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Wednesday, January 9, 2019

Getting Slapped in the Face with a Hoppy Rag at Deep Creek Brewing Co in Auckland, NZ

Hoppy Beers

If you say "hoppy beer" to anyone that doesn't know beer, they think of bitter beer.

Bitterness is a typical characteristic of some European style beers. The lighter beers of the Pilsner and Lager styles thrive on a bit of bitterness to quench your thirst. Some readily available mainstream commercial beers which used Pilsners and Lagers as their foundation for their taste profiles perpetuated this play on bitterness. We think it is to the detriment of the beverage's reputation. Beer should be better.


In the early days of craft brewing, the brewers also managed to get bitterness wrong (some still do). You often end up with tonsil-throttling gill-destroying bitterness in an American or Indian Pale Ale, with a healthy dose of excuses claiming that if you cannot stand the heat (bitterness) in the kitchen (craft brewery's beer), then you better get out (drink some Bud, bud). Bitter is cruft!

No, it is not! Hops have many roles to play in beer. It imparts bitterness. It has a preservation effect to keep beer yeasts happy. Most importantly, Hops is about flavour. Flavour is all about profile and balance.

What people are discovering, with more beer choices on the market, is that bitterness is only one part, although an important, part that hops play in the flavour profile of a style. We believe there is a much bigger part, which most beer drinkers don't really know about, understand or appreciate. It is the ability of Hops to impart unique flavours to beer.

If hops flavouring is where the rubber hits the road for a good beer, it is also where the wheels come off. For all the angelic flavouring qualities the immaculately expensive hops from all the corners of the world bestow on our favourite beverage, they have one unfortunately quality. They are masters at escaping. As soon as you get them into beer, they have this one unfortunate peculiarity. They pull a vanishing act.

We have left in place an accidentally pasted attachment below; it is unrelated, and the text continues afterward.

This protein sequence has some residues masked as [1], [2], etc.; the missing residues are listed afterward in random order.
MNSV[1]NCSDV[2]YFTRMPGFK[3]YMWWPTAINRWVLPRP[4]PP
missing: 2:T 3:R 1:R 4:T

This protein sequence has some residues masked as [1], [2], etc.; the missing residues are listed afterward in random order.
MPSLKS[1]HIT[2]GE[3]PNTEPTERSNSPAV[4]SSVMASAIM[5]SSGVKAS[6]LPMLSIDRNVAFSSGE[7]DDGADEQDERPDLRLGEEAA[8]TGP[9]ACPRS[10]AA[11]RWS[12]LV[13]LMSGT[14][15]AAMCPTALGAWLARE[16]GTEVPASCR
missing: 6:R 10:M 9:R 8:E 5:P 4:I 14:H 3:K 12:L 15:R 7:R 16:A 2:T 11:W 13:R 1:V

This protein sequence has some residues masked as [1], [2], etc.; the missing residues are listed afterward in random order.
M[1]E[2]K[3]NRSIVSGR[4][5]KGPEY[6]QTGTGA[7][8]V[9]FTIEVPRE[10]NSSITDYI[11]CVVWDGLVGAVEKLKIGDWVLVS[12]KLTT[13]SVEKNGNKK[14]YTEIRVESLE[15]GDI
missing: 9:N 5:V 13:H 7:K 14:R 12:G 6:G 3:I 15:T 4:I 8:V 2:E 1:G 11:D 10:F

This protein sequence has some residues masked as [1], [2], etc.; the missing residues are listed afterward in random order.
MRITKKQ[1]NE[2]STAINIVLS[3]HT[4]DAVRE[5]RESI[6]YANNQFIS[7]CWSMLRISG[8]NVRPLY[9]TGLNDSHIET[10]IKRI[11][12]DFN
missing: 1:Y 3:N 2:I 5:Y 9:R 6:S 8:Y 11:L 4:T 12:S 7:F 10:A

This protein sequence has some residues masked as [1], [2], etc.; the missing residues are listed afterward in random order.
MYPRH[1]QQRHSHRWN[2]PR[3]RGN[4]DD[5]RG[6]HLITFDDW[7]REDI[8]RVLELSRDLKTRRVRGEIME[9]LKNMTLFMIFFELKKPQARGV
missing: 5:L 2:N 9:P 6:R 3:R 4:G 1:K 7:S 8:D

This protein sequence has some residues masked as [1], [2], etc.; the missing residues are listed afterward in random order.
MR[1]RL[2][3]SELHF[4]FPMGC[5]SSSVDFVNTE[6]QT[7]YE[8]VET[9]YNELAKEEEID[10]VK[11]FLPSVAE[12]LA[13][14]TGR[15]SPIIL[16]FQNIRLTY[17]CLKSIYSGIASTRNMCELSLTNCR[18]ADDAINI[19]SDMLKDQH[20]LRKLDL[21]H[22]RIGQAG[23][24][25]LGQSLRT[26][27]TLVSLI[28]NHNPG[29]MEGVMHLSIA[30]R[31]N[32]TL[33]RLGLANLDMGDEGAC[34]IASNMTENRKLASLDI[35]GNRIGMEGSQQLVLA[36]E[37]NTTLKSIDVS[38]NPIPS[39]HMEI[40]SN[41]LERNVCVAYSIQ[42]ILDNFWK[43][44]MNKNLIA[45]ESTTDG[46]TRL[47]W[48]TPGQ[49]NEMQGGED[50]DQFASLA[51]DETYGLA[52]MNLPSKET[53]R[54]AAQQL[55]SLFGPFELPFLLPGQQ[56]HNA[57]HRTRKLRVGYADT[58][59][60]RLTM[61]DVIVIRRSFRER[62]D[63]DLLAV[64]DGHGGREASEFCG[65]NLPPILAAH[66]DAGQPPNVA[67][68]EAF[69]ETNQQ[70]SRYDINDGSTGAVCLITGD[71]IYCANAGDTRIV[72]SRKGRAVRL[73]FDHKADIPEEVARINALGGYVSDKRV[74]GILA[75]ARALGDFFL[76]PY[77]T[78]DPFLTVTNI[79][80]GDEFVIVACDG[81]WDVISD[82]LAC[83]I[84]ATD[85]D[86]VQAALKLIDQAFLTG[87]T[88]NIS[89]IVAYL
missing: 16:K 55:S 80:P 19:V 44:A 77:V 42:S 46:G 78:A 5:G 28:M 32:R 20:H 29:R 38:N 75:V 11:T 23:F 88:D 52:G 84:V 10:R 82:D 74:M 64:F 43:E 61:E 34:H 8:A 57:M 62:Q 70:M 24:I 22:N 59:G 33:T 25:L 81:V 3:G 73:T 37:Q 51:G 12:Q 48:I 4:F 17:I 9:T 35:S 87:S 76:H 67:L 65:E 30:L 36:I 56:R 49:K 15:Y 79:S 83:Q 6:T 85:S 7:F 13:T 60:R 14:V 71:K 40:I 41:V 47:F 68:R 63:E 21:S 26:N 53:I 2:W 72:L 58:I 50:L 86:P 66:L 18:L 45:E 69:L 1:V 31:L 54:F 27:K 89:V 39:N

It has driven many a brewer to drink trying to solve this simple dilemma. They can pull off a juicy, citrussy cloudy ale with perfection, only to discover their creation became just another flat clear pale ale three weeks later. If you know what they know, and we know, you will drink the beer when it is fresh and ready. Choose your timing wisely. A week later and it is no longer be the master creation it was intended to be because the Hops flavours departed.

What if you can make the perfect beer and still have it perfect for weeks and months later with the same breathtakingly beautiful aromas and flavours, as the day it came cold crashed from the fermenter?

You can now. The world of beer is about to change forever. Steamed distilled Hops Oil makes it possible. It is popping up everywhere - even in New Zealand, and it is making the beer better. We've had our own disasters brewing with it. However, with a little practice, refinement and restraint we have discovered a whole new world of taste in beer - the way it was meant to be.

For more about Hops Oil, have a look at this entry in our Blog about Glacier Hops Ranch and their HopzOil Product.


On our recent whirlwind tour of New Zealand, we crashed into Scott Taylor of Deep Creek Brewing Co., at the Dunedin Craft Beerfest. We did a double take when he mentioned that they have a beer, a very popular one, that they made with Hops oil.

Now, there is Hops oil and then there is Hops oil. We were skeptical. But, he had our attention when he mentioned that it was steam distilled oil from fresh New Zealand hops. Apparently, they bet the Hops farm, bought a whole bunch of fresh hops from a farmer in the South Island and got a lavender oil distillery in Christchurch to distill them some oil. Next thing is, they are selling out on Hops Oil beer!

We thought that that North American craft brewers were the pioneers. In typical Kiwi fashion, they knocked something up in the barn and before you know it, the Kiwis are not just keeping up with the Jones', they are leading the charge!

Meet Paul, Scott and Jarred.  They’re the original guys behind Deep Creek Brewing Co, the craft beer brewery from Auckland, New Zealand. Deep Creek was born from a long-term friendship and a burning desire to produce flavour fuelled handcrafted beer and bring it to the kiwi masses (and people as far as Norway) to enjoy.

We loved their beer and their innovation. They have a pretty good restaurant and bar in Browns Bay, North Shore, Auckland too. We will be back with more from Deep Creek. In the meantime, enjoy the video and let them know the Two Cowboys sent you!

Hoppy Beer Cowboy

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